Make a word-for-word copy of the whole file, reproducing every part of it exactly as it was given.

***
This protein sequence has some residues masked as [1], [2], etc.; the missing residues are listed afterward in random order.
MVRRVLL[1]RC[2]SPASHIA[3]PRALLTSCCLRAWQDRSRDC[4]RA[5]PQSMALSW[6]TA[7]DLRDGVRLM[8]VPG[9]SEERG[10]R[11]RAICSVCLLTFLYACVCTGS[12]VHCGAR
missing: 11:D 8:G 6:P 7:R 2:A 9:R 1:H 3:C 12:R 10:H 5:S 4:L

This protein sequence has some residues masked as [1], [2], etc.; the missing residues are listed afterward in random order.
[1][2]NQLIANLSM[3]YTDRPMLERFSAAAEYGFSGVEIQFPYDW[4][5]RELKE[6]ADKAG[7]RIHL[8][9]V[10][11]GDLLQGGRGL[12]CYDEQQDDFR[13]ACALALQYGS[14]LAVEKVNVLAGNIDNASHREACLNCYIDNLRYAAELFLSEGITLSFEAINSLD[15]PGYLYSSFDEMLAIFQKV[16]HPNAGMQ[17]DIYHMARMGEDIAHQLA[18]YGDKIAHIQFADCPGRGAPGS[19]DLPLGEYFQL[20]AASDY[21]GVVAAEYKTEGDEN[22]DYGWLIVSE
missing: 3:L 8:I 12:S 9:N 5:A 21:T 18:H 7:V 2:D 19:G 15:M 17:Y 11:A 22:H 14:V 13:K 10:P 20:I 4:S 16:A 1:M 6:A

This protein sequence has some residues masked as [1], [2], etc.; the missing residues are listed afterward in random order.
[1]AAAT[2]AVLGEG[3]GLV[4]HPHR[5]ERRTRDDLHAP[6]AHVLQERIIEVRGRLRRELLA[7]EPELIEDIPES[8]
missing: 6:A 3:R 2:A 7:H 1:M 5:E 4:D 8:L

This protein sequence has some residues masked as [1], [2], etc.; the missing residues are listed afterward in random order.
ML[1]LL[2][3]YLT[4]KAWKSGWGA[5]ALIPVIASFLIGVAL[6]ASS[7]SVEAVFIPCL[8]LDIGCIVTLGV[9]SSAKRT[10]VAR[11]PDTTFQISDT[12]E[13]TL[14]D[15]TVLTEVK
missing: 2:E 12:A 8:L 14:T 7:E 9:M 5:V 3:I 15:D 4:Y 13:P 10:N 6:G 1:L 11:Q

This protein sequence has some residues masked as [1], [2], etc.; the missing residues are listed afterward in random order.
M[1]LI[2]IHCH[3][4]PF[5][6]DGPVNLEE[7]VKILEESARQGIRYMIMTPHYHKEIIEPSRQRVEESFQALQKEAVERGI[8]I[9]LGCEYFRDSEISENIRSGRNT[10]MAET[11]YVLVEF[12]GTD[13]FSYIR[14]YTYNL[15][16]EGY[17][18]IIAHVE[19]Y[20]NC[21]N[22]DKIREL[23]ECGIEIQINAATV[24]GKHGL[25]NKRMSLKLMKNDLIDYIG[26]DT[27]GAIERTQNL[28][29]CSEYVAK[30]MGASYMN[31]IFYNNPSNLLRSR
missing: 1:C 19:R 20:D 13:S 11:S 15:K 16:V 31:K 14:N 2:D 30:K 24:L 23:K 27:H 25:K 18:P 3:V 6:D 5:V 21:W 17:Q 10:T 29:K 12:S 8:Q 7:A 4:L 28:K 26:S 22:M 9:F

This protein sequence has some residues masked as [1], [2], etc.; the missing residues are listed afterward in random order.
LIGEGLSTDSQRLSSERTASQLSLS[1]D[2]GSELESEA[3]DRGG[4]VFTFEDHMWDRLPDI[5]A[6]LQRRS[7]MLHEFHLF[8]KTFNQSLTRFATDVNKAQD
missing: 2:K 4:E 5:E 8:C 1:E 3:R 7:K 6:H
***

This protein sequence has some residues masked as [1], [2], etc.; the missing residues are listed afterward in random order.
MVRRVLL[1]RC[2]SPASHIA[3]PRALLTSCCLRAWQDRSRDC[4]RA[5]PQSMALSW[6]TA[7]DLRDGVRLM[8]VPG[9]SEERG[10]R[11]RAICSVCLLTFLYACVCTGS[12]VHCGAR
missing: 11:D 8:G 6:P 7:R 2:A 9:R 1:H 3:C 12:R 10:H 5:S 4:L

This protein sequence has some residues masked as [1], [2], etc.; the missing residues are listed afterward in random order.
[1][2]NQLIANLSM[3]YTDRPMLERFSAAAEYGFSGVEIQFPYDW[4][5]RELKE[6]ADKAG[7]RIHL[8][9]V[10][11]GDLLQGGRGL[12]CYDEQQDDFR[13]ACALALQYGS[14]LAVEKVNVLAGNIDNASHREACLNCYIDNLRYAAELFLSEGITLSFEAINSLD[15]PGYLYSSFDEMLAIFQKV[16]HPNAGMQ[17]DIYHMARMGEDIAHQLA[18]YGDKIAHIQFADCPGRGAPGS[19]DLPLGEYFQL[20]AASDY[21]GVVAAEYKTEGDEN[22]DYGWLIVSE
missing: 3:L 8:I 12:S 9:N 5:A 21:T 18:H 7:V 2:D 19:G 15:M 17:Y 11:A 22:H 14:V 13:K 10:P 20:I 4:S 16:A 1:M 6:A

This protein sequence has some residues masked as [1], [2], etc.; the missing residues are listed afterward in random order.
[1]AAAT[2]AVLGEG[3]GLV[4]HPHR[5]ERRTRDDLHAP[6]AHVLQERIIEVRGRLRRELLA[7]EPELIEDIPES[8]
missing: 6:A 3:R 2:A 7:H 1:M 5:E 4:D 8:L

This protein sequence has some residues masked as [1], [2], etc.; the missing residues are listed afterward in random order.
ML[1]LL[2][3]YLT[4]KAWKSGWGA[5]ALIPVIASFLIGVAL[6]ASS[7]SVEAVFIPCL[8]LDIGCIVTLGV[9]SSAKRT[10]VAR[11]PDTTFQISDT[12]E[13]TL[14]D[15]TVLTEVK
missing: 2:E 12:A 8:L 14:T 7:E 9:M 5:V 3:I 15:D 4:Y 13:P 10:N 6:G 1:L 11:Q

This protein sequence has some residues masked as [1], [2], etc.; the missing residues are listed afterward in random order.
M[1]LI[2]IHCH[3][4]PF[5][6]DGPVNLEE[7]VKILEESARQGIRYMIMTPHYHKEIIEPSRQRVEESFQALQKEAVERGI[8]I[9]LGCEYFRDSEISENIRSGRNT[10]MAET[11]YVLVEF[12]GTD[13]FSYIR[14]YTYNL[15][16]EGY[17][18]IIAHVE[19]Y[20]NC[21]N[22]DKIREL[23]ECGIEIQINAATV[24]GKHGL[25]NKRMSLKLMKNDLIDYIG[26]DT[27]GAIERTQNL[28][29]CSEYVAK[30]MGASYMN[31]IFYNNPSNLLRSR
missing: 1:C 19:R 20:D 13:S 11:S 15:K 16:V 31:K 14:N 2:D 30:K 24:L 23:K 27:H 25:K 18:P 3:V 6:D 5:V 21:W 17:Q 10:T 29:K 12:S 8:Q 7:A 4:L 28:K 26:S 22:M 9:F

This protein sequence has some residues masked as [1], [2], etc.; the missing residues are listed afterward in random order.
LIGEGLSTDSQRLSSERTASQLSLS[1]D[2]GSELESEA[3]DRGG[4]VFTFEDHMWDRLPDI[5]A[6]LQRRS[7]MLHEFHLF[8]KTFNQSLTRFATDVNKAQD
missing: 2:K 4:E 5:E 8:C 1:E 3:R 7:K 6:H